Earl Sipp, III and Justin Sipp were traveling to early morning shifts at local fast food restaurants. Rec. Doc. 1 at 7-8. Earl Sipp, III was driving the vehicle to drop Justin Sipp off at his place of employment on City Park Avenue. Id. Giroir, in his marked police vehicle, followed plaintiffs northbound on Canal to St. Patrick Street. Rec. Doc. 57-4 at 4 and Rec. Doc. 1 at 7. Once on St. Patrick Street, Giroir continued to follow the Sipps as they turned on to St. Louis Street and then N. Bernadotte Street, which has access to the back of the restaurant where Justin worked. Rec. Doc. 1 at 7-8 and Rec. Doc. 57-4 at 6. Once on N. Bernadotte Street, the Sipps' vehicle had pulled over to park and Giroir activated his vehicle's emergency lights as he came up behind the parked vehicle. Rec. Doc. 57-4 at 6 and Rec. Doc. 1 at 33.

Giroir approached the Sipps' vehicle and asked for Earl Sipp, III's license, registration and insurance. Rec. Doc. 57-4 at 7 and Rec. Doc. 1 at 8. Giroir returned to his vehicle to check the driver's information and the vehicle's license. Rec. Doc. 57-4 at 7. Earl Sipp, III's license had been suspended and there was an outstanding traffic attachment. Rec. Doc. 24-4 at 2. Giroir alleges that Justin Sipp had claimed to not have any identification on his person and then proceeded to give him a fake name and date of birth. Rec. Doc. 57-4 at 7. Officer Gernon's investigation of the incident revealed that at the time of the incident, there was an outstanding warrant for Justin Sipp's arrest. Rec. Doc. 24-4 at 3.

At some point during the traffic stop, Giroir radioed for the assistance of Officers Mayfield and Asevedo to assist with the traffic stop. Rec. Doc. 57-4 at 8. Once Officers Mayfield and Asevedo arrived at the scene, Defendant Giroir placed Earl Sipp, III under arrest and handcuffed him. Id. at 9. Officer Mayfield was attempting to remove Justin Sipp from the vehicle and was facing resistance. Id. at 8 As Defendant Giroir was attempting to handcuff Justin Sipp, Justin Sipp began to physically resist and caused Giroir to fall to the ground. Id. As he was on the ground, rapid gunfire began and Giroir could see Justin Sipp with a gun. Id. Officers Mayfield and Asevedo, were shot, but conscious and lying on the ground as Giroir radioed for assistance. Id. Earl Sipp, III had been shot in the leg and was still conscious. Id. Justin Sipp had been shot and killed. Id. Giroir had been shot as well, but his TASER weapon stopped the bullet. Rec. Doc. 24-4

The ballistics report submitted by Defendant Giroir as an exhibit to his motion shows that Justin Sipp fired fourteen.380 caliber rounds, Officer Mayfield fired six.40 caliber rounds and Officer Giroir filed one.40 caliber round. Rec. Doc. 57-5. However, the analysis was unable to determine which rounds struck the Sipps. Id.

II. Analysis

A. Rule 56 Motion for Summary Judgment

Summary judgment is proper when the record indicates that there is not a "genuine issue as to any material fact and that the moving party is entitled to judgment as a matter of law." Fed.R.Civ.P. 56. A party seeking summary judgment "bears the initial responsibility of informing the district court of the basis for its motion, and identifying those portions of [discovery], together with the affidavits, if any, ' which it believes demonstrate the absence of a genuine issue of material fact." Celotex Corp. v. Catrett, 477 U.S. 317, 323, 106 S.Ct. 2548, 2553, 91 L.Ed.2d 265 (1986). Once the initial burden is met, the nonmoving party must "designate specific facts showing there is a genuine issue for trial" using evidence cognizable under Rule 56. Id. at 324, 106 S.Ct. at 2253.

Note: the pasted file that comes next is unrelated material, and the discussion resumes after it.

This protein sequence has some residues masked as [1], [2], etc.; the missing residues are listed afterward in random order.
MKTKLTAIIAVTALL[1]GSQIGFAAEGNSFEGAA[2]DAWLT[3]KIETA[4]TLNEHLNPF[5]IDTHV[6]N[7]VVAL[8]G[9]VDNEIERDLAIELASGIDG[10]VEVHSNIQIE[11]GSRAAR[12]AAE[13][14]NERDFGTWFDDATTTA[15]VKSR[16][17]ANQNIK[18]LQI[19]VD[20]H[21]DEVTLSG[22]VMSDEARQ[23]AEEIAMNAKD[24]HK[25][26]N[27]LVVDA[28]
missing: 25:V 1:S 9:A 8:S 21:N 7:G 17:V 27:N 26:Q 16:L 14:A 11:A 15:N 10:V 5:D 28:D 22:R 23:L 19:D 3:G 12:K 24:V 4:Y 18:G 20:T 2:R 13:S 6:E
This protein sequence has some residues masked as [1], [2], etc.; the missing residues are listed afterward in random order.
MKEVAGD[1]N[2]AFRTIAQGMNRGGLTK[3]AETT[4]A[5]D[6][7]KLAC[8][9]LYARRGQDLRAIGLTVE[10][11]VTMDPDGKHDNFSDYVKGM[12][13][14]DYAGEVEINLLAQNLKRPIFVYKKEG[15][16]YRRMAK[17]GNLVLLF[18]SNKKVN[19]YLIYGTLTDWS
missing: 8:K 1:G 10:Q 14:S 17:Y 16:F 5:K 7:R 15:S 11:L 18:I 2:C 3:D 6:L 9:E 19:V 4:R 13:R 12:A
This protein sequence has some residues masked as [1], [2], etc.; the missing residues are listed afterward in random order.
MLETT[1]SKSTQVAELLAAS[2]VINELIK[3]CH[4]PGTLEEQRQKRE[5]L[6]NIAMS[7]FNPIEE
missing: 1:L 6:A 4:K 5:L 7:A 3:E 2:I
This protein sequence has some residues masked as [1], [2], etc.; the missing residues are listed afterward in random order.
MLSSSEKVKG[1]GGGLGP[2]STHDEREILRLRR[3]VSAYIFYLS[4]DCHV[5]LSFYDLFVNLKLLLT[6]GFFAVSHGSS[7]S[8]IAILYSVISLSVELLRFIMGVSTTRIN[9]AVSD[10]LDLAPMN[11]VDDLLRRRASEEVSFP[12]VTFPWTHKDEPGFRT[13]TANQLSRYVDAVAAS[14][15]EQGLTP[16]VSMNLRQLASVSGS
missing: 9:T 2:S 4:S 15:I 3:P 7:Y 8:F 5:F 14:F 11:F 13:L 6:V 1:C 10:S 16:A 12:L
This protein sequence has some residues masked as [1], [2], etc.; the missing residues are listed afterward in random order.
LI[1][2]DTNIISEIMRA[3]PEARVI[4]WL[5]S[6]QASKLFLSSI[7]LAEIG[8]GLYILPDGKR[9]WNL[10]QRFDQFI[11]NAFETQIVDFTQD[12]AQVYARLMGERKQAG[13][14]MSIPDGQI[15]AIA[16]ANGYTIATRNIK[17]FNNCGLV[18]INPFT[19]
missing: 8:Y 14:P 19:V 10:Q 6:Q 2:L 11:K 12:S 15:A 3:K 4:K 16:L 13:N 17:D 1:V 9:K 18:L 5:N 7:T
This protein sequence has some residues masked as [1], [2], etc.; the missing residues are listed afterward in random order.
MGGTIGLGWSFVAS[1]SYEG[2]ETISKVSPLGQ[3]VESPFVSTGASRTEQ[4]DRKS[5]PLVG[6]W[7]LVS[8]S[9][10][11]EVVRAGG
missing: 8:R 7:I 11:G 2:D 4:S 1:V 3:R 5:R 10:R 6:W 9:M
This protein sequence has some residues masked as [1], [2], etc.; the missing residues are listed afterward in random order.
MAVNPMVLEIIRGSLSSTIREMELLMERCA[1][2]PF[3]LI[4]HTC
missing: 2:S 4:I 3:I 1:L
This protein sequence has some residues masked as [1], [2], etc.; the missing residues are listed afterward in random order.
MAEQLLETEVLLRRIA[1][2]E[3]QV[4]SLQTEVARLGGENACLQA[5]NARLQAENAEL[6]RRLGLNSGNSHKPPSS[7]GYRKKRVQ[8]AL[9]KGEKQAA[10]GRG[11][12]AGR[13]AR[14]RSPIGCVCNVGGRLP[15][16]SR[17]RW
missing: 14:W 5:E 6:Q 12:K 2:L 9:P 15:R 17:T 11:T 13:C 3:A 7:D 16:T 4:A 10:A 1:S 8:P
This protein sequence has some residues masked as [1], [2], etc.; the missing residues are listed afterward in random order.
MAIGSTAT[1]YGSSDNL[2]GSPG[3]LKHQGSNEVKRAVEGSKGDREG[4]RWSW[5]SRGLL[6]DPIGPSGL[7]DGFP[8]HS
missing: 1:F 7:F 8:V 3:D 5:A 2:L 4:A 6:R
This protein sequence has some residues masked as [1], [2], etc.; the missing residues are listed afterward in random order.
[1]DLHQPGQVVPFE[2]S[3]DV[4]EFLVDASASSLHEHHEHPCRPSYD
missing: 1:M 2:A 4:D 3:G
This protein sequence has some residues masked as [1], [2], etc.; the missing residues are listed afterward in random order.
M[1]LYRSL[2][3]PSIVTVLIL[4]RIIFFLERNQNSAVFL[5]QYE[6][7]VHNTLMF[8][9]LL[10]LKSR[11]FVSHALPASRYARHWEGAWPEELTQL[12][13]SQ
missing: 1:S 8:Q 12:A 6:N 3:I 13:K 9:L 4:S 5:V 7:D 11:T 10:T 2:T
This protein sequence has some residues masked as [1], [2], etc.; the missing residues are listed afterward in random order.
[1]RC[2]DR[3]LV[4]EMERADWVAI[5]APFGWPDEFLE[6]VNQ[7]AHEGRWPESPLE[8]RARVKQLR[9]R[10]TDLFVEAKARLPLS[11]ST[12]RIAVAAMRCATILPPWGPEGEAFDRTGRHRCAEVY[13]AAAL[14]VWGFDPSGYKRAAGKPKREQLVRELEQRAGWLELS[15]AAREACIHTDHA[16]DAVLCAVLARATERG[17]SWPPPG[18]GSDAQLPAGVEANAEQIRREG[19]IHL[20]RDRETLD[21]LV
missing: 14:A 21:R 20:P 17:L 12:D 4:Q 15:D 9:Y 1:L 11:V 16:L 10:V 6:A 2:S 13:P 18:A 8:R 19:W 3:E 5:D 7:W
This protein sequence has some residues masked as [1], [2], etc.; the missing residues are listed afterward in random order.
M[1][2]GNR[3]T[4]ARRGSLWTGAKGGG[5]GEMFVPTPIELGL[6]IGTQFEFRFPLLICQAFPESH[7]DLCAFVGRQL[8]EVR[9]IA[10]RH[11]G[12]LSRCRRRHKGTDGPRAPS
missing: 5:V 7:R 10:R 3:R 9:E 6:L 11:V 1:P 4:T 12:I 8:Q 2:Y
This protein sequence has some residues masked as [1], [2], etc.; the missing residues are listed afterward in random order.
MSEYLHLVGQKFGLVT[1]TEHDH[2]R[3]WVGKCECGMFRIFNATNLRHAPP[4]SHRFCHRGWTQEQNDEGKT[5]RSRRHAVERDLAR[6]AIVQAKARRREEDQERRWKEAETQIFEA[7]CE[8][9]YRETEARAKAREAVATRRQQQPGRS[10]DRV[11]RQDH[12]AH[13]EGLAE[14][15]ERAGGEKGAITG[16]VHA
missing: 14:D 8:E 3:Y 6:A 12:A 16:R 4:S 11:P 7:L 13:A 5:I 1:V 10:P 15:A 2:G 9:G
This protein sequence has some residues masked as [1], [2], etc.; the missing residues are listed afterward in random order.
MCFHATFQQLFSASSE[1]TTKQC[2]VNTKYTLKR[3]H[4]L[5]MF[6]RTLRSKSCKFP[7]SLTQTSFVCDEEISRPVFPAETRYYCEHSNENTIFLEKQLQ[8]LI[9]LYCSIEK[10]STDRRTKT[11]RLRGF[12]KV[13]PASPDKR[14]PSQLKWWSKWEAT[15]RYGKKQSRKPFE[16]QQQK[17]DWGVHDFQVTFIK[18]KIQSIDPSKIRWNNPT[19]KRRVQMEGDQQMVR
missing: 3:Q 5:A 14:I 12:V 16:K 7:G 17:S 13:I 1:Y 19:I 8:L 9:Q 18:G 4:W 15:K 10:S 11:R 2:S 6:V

A genuine issue of fact exists if the evidence is such that a reasonable jury could return a verdict for the non-moving party. Anderson v. Liberty Lobby, Inc., 477 U.S. 242, 248, 106 S.Ct. 2505, 2510, 91 L.Ed.2d 202 (1996). "[U]nsubstantiated assertions" and "conclusory allegations" will not defeat a properly supported motion for summary judgment. Hopper v. Frank, 16 F.3d 92, 97 (5th Cir.1994); Lujan v. Nat'l Wildlife Fed'n, 497 U.S. 871, 871-73, 110 S.Ct. 3177, 3188, 111 L.Ed.2d 695 (1990). "If the evidence is merely colorable, or is not significantly probative, " summary judgment is appropriate. Anderson, 477 U.S. at 249-50, 106 S.Ct. at 2511 (internal citations omitted). "Only disputes over facts that might affect the outcome of the suit under the governing law will properly preclude the entry of summary judgment." Id. at 248, 106 S.Ct. at 2510.

When reviewing a motion for summary judgment, a court must view the evidence and inferences drawn therefrom in the light most favorable to the non-moving party. Daniels v. City of Arlington, Texas, 246 F.3d 500, 502 (5th Cir.2001). Summary judgment does not allow a court to resolve credibility issues or weigh evidence. Int'l Shortstop, Inc. v. Rally's, Inc., 939 F.2d 1257, 1263 (5th Cir.1991).

Defendant Giroir's Motion for Summary Judgment includes his affidavit, transcript of his statement to the investigating officers, and the forensic ballistics report. Rec. Docs. 57-4 and 57-5. In addition, he has incorporated the supporting evidence, including the affidavit of NOPD officer Nicholas Gernon, previously submitted with the City's Motion for Summary Judgment, by way of reference. Rec. Doc. 24-4 and Rec. Doc. 57-1 at 10. Plaintiffs have failed to submit any evidence cognizable under a Rule 56 motion in order to "designate specific facts showing there is a genuine issue for trial." Celotex, 477 U.S. 317, 324, 106 S.Ct. 2548, 2553 (1986). Neither have Plaintiffs identified specific evidence already in the record to counter the motion or support their claims.

B. Plaintiffs' Claims Against Defendant Giroir Under § 1983